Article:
Australian small business and family enterprise ombudsman Kate Carnell has accused the big banks of “dragging their heels” on reforms that will lower the cost of processing tap-and-go payments for SMEs.
Earlier this year, the big banks promised to reduce fees by letting merchants decide how tap-and-go payments were processed, amid concern businesses were being gouged.
Both ANZ Bank and NAB said they would introduce the new system, known as least-cost routing, by the end of the year, but 20-days out from 2019, Carnell says it’s been crickets.
“There is no doubt the banks are dragging their heels,” Carnell tells SmartCompany.
“This is something they’ve known about for some time.”
While tap-and-go has taken off with consumers, the transactions often flog merchants with higher fees because they often process through Visa and Mastercard networks rather than eftpos.
Merchant fees can be as much as four times higher through Visa and Mastercard networks than via eftpos, according to RBA data.
Average merchant costs on the eftpos network are about 0.26% of a transaction, less than half the 0.58% for Visa and Mastercard.
Least-cost routing lets businesses decide which debit network to process tap-and-go payments through, as customers aren’t selecting themselves as they once did via swipe or insert.
The House of Representatives Standing Committee on Economics recommended earlier this year the major banks adopt the system, following similar calls by the Productivity Commission and Black Economy Taskforce.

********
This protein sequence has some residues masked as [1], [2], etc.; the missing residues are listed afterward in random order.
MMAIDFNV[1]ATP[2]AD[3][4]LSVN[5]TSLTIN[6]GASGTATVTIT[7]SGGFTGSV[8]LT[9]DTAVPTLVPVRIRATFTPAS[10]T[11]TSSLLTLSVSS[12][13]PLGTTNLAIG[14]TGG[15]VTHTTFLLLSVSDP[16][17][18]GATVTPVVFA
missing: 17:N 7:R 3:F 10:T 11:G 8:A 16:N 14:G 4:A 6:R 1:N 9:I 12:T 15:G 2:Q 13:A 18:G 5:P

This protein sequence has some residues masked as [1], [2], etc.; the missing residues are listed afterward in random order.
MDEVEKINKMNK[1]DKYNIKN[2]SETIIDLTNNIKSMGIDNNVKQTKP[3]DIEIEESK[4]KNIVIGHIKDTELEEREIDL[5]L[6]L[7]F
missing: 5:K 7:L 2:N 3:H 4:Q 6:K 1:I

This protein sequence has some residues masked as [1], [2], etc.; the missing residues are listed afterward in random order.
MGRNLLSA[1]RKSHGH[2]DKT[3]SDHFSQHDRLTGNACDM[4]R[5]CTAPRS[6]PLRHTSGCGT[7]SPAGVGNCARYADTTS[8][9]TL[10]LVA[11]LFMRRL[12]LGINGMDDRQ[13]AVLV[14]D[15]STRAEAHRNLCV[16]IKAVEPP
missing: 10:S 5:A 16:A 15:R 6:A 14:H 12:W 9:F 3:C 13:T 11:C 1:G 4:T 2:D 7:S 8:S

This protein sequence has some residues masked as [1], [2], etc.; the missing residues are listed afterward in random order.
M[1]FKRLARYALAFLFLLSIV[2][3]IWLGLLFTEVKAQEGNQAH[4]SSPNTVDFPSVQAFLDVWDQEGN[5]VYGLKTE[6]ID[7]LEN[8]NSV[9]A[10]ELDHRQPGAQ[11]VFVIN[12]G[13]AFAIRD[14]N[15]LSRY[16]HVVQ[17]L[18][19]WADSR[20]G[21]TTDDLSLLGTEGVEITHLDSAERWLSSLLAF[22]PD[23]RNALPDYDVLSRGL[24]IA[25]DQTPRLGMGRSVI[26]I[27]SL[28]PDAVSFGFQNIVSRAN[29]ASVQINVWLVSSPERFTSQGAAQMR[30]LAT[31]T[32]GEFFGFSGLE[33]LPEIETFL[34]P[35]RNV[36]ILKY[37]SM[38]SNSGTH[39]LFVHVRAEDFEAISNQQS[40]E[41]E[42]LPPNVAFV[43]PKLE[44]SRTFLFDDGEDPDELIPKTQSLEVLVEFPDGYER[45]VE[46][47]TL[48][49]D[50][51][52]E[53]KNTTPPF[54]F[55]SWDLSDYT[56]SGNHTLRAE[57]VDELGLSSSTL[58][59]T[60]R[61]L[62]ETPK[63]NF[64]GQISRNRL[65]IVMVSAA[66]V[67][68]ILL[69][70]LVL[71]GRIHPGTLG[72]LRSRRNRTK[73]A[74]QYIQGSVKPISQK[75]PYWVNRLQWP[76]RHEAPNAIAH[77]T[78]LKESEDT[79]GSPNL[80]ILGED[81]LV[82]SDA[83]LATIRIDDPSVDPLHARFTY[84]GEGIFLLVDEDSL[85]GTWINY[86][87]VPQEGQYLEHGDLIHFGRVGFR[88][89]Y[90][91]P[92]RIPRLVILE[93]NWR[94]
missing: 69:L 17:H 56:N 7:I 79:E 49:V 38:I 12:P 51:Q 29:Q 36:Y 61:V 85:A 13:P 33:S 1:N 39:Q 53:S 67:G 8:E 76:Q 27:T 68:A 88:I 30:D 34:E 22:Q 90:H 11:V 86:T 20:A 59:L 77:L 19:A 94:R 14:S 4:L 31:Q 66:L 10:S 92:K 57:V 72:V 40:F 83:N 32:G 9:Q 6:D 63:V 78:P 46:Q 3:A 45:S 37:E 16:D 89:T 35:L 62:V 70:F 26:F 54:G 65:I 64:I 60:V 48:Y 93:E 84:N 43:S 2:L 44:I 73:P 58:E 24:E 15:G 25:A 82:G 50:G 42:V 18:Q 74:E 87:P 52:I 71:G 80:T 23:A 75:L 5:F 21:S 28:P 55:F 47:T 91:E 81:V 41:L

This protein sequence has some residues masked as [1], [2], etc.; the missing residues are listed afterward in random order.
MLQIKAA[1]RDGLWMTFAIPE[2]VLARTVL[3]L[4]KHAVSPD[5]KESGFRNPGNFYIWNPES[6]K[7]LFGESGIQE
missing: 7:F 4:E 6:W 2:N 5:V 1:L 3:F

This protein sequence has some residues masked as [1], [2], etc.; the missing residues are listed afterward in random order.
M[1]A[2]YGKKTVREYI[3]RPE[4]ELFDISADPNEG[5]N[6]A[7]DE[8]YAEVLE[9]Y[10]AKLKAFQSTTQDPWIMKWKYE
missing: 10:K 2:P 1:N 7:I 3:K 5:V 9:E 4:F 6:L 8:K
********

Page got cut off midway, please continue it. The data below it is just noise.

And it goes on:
Last year the banks made commitments to change amid an influx of competition from market disruptors such as Tyro, which already has least-cost routing.
Westpac said it would implement the changes next year, which SmartCompany understands will happen before the end of July.
Commonwealth Bank has previously not provided a timeline but told SmartCompany on Tuesday it is “on track” to roll out the new capability by the end of next year.
ANZ said in a statement it was working towards providing customers with a least-cost routing solution in 2019.
“This will give them [merchants] the ability to send transactions through EPAL or current schemes, where it is a contactless transaction and the consumer’s card allows for it,” an ANZ spokesperson said.
NAB is understood to be already rolling out least-cost routing.
Carnell says the slow-burn on implementation has generated a “nice bit of revenue” for the banks, questioning recent post-royal commission comments about rebuilding trust with SMEs.
Australian Retailers Association executive director Russell Zimmerman, who worked closely on drumming up regulator interest in the routing issue, agrees there’s feet-dragging going on.
“Some have said they’ll have it ready by mid-2019. We think that’s a bit slow,” he tells SmartCompany.
Zimmerman, who believes retailers stand to save about $500 million, says the Reserve Bank’s Payments Systems Board is watching the progress of banks “very closely”, referencing remarks it made about cracking the whip if progress wasn’t made in 2018.
“The Reserve Bank will continue to monitor progress in implementing least-cost routing, and the Board may consider regulation if there are signs of material delays to its wide availability to merchants,” the RBA has said.